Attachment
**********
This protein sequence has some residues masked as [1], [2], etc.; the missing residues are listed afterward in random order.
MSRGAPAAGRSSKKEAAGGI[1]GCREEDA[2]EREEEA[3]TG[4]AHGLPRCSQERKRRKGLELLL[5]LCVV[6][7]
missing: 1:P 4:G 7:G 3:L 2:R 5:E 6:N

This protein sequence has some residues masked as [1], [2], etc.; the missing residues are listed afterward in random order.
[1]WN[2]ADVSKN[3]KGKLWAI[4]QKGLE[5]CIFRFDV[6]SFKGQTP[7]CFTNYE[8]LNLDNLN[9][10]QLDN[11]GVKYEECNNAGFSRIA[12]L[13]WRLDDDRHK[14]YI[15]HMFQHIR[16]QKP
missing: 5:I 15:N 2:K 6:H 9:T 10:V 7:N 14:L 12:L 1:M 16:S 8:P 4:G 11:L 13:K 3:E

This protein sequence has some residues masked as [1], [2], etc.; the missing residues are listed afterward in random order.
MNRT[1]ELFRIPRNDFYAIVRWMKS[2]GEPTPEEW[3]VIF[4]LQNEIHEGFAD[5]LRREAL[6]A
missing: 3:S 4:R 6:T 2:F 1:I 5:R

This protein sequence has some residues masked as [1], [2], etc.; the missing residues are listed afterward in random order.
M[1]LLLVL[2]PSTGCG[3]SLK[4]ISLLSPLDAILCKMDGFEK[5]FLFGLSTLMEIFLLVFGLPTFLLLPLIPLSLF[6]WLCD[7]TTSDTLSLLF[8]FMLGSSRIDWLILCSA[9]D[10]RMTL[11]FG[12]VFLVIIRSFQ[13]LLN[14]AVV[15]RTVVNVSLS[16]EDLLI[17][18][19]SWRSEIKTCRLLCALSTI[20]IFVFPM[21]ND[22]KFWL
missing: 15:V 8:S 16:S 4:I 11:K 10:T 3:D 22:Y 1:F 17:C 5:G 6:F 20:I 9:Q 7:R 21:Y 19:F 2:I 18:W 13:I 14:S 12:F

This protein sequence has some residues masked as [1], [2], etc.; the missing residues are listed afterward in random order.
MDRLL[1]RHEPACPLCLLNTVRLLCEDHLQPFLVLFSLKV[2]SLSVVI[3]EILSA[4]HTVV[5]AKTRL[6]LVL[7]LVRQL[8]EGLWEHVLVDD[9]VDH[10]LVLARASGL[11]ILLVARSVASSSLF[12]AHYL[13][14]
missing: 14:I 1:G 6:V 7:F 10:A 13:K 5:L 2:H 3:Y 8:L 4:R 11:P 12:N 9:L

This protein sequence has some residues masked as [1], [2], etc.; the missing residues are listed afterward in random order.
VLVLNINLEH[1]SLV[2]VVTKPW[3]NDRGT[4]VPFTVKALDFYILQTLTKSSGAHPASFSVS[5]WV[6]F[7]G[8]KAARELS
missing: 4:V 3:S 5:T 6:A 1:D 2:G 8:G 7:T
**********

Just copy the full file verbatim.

This protein sequence has some residues masked as [1], [2], etc.; the missing residues are listed afterward in random order.
MSRGAPAAGRSSKKEAAGGI[1]GCREEDA[2]EREEEA[3]TG[4]AHGLPRCSQERKRRKGLELLL[5]LCVV[6][7]
missing: 1:P 4:G 7:G 3:L 2:R 5:E 6:N

This protein sequence has some residues masked as [1], [2], etc.; the missing residues are listed afterward in random order.
[1]WN[2]ADVSKN[3]KGKLWAI[4]QKGLE[5]CIFRFDV[6]SFKGQTP[7]CFTNYE[8]LNLDNLN[9][10]QLDN[11]GVKYEECNNAGFSRIA[12]L[13]WRLDDDRHK[14]YI[15]HMFQHIR[16]QKP
missing: 5:I 15:N 2:K 6:H 9:T 10:V 7:N 14:L 12:L 1:M 16:S 8:P 4:G 11:L 13:K 3:E

This protein sequence has some residues masked as [1], [2], etc.; the missing residues are listed afterward in random order.
MNRT[1]ELFRIPRNDFYAIVRWMKS[2]GEPTPEEW[3]VIF[4]LQNEIHEGFAD[5]LRREAL[6]A
missing: 3:S 4:R 6:T 2:F 1:I 5:R

This protein sequence has some residues masked as [1], [2], etc.; the missing residues are listed afterward in random order.
M[1]LLLVL[2]PSTGCG[3]SLK[4]ISLLSPLDAILCKMDGFEK[5]FLFGLSTLMEIFLLVFGLPTFLLLPLIPLSLF[6]WLCD[7]TTSDTLSLLF[8]FMLGSSRIDWLILCSA[9]D[10]RMTL[11]FG[12]VFLVIIRSFQ[13]LLN[14]AVV[15]RTVVNVSLS[16]EDLLI[17][18][19]SWRSEIKTCRLLCALSTI[20]IFVFPM[21]ND[22]KFWL
missing: 15:V 8:S 16:S 4:I 11:K 10:T 3:D 22:Y 1:F 17:C 5:G 6:F 20:I 9:Q 7:R 21:Y 19:F 2:I 18:W 13:I 14:S 12:F

This protein sequence has some residues masked as [1], [2], etc.; the missing residues are listed afterward in random order.
MDRLL[1]RHEPACPLCLLNTVRLLCEDHLQPFLVLFSLKV[2]SLSVVI[3]EILSA[4]HTVV[5]AKTRL[6]LVL[7]LVRQL[8]EGLWEHVLVDD[9]VDH[10]LVLARASGL[11]ILLVARSVASSSLF[12]AHYL[13][14]
missing: 14:I 1:G 6:V 7:F 10:A 13:K 5:L 2:H 3:Y 8:L 4:R 11:P 12:N 9:L

This protein sequence has some residues masked as [1], [2], etc.; the missing residues are listed afterward in random order.
VLVLNINLEH[1]SLV[2]VVTKPW[3]NDRGT[4]VPFTVKALDFYILQTLTKSSGAHPASFSVS[5]WV[6]F[7]G[8]KAARELS
missing: 4:V 3:S 5:T 6:A 1:D 2:G 8:G 7:T